But Jesus says that we will know them by their fruits. And their fruits are their teachings. A good tree cannot produce bad fruit, nor can a rotten tree cannot produce good fruit. You have to look at their teachings. A faithful teacher will teach the truth, faithfully. He is the good tree. A false teacher will lead you to hell. That part of the Gospel lesson which says, Many will say to Me on that day, ‘Lord, Lord, did we not prophesy in Your name, and in Your name cast out demons, and in Your name perform many miracles?' reminds us that these false teachers, these wolves in sheep's clothing, will also be among the lost – and may, in fact, be quite sincere – just dead wrong.

But when Jesus tells us that a rotten tree cannot produce good fruit, He is telling us that once we have identified a teacher as one who teaches falsely in any regard, we must flee from them and never trust them at all. Jesus didn't say that it was not a good idea to hang around them, or that they might be dangerous, but you might be okay – He said that a rotten tree cannot produce good fruit. And He commanded you to Beware!

Now, I know that most of you think that it is not necessary to be in Bible Study. Some of you don't particularly care who the preacher is, or what he says. You come to church for something else – for some other reason. This text warns you that such an attitude is not Christian and that many – not a few or just some, but many will not enter eternal life who fully anticipate they are going there. They will be amazed, and they will stand before the Lord and say, "Now wait a minute, Lord. I was Your child. I witnessed. I did the good works. I went to church." Jesus even says that some will say that they cast out demons and performed miracles in His name. In short, they will tell Jesus that they belong among the saved, among His people, and they will claim a place in His body and in His bride – and yet Jesus will level them with the four most horrible words – I never knew you!

And then He will assign them their place among the damned, and send them away to that outer darkness where there will be weeping and gnashing of teeth – DEPART FROM ME, YOU WHO PRACTICE LAWLESSNESS.. And the lawlessness that they will have practiced is that they did not fear God as God – or love Him as God – or trust in Him, but they trusted in themselves and their own wisdom, choosing to follow the wisdom of their flesh, rather than the Word of God. They will be guilty of not listening to Jesus' warning, and not testing the prophets, and not checking their fruits.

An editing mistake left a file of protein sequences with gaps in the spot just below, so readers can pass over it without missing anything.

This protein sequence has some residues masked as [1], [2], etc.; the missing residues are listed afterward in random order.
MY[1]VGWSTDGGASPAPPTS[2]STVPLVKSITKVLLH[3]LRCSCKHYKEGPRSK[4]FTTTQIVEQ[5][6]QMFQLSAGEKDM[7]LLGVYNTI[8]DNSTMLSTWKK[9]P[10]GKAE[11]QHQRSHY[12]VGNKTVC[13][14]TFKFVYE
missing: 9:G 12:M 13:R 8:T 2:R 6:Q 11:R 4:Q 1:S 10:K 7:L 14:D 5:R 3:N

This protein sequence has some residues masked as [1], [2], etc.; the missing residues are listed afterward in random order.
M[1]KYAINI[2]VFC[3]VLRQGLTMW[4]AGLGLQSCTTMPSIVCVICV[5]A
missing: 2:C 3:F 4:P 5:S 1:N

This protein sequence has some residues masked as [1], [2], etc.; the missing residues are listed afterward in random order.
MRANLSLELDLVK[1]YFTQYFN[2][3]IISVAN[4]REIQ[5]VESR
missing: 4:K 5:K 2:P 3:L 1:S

A false teacher cannot teach you the truth. It seems reasonable and very compassionate to say that just because he or she has this or that doctrine wrong, doesn't spoil the fact that they are fine preachers and good teachers. Jesus disagrees. Grapes are not gathered from thorn bushes, nor figs from thistles, are they? If you want false doctrine, a false teacher will do just fine. If you don't care whether it is false or true, any teacher will be as good as the next. But if you want the truth, you must cling to those who teach the truth faithfully, and flee from those who are careless or dishonest with God's Word -- those who are inwardly ravenous wolves.

The truth is the Gospel. Jesus is your Hope and Salvation. He has won forgiveness and life for you by dying in your place on the cross. It is what Jesus has accomplished, and not how you behave, that will save you. It is trusting the promises of God, and not hoping that you are good enough, that will receive the promises of resurrection to life everlasting and eternal glory.

Not that your conduct doesn't matter – it always matters. It just doesn't save. You cannot hope to earn heaven, or be good enough to please God, or do everything right and go to the right church and figure that those things will have to be enough. They are not.

You need to know the truth – about your sin, and your wickedness, and about God's love and how He rescued you – and then you need to rest all your hopes on Him. When you do it will make you different. But the difference will be a difference of the heart that shows through in the life, not a change built on the hope that you will measure up in the final accounting.

Faith – trusting in God – receives the grace and the blessings of God. Jesus has accomplished all that you need to be accomplished. And that faith must be built on the truth if it is to be saving. Believing something false – trusting in a Jesus who does not care about who you are or how you live, or hoping in a God who demands your righteousness as a pre-condition of your forgiveness, or holding to a God who has no clear identity, and who does not care if you know who He really is – believing anything which is not in accord with the revelation of God in Scripture is not saving faith.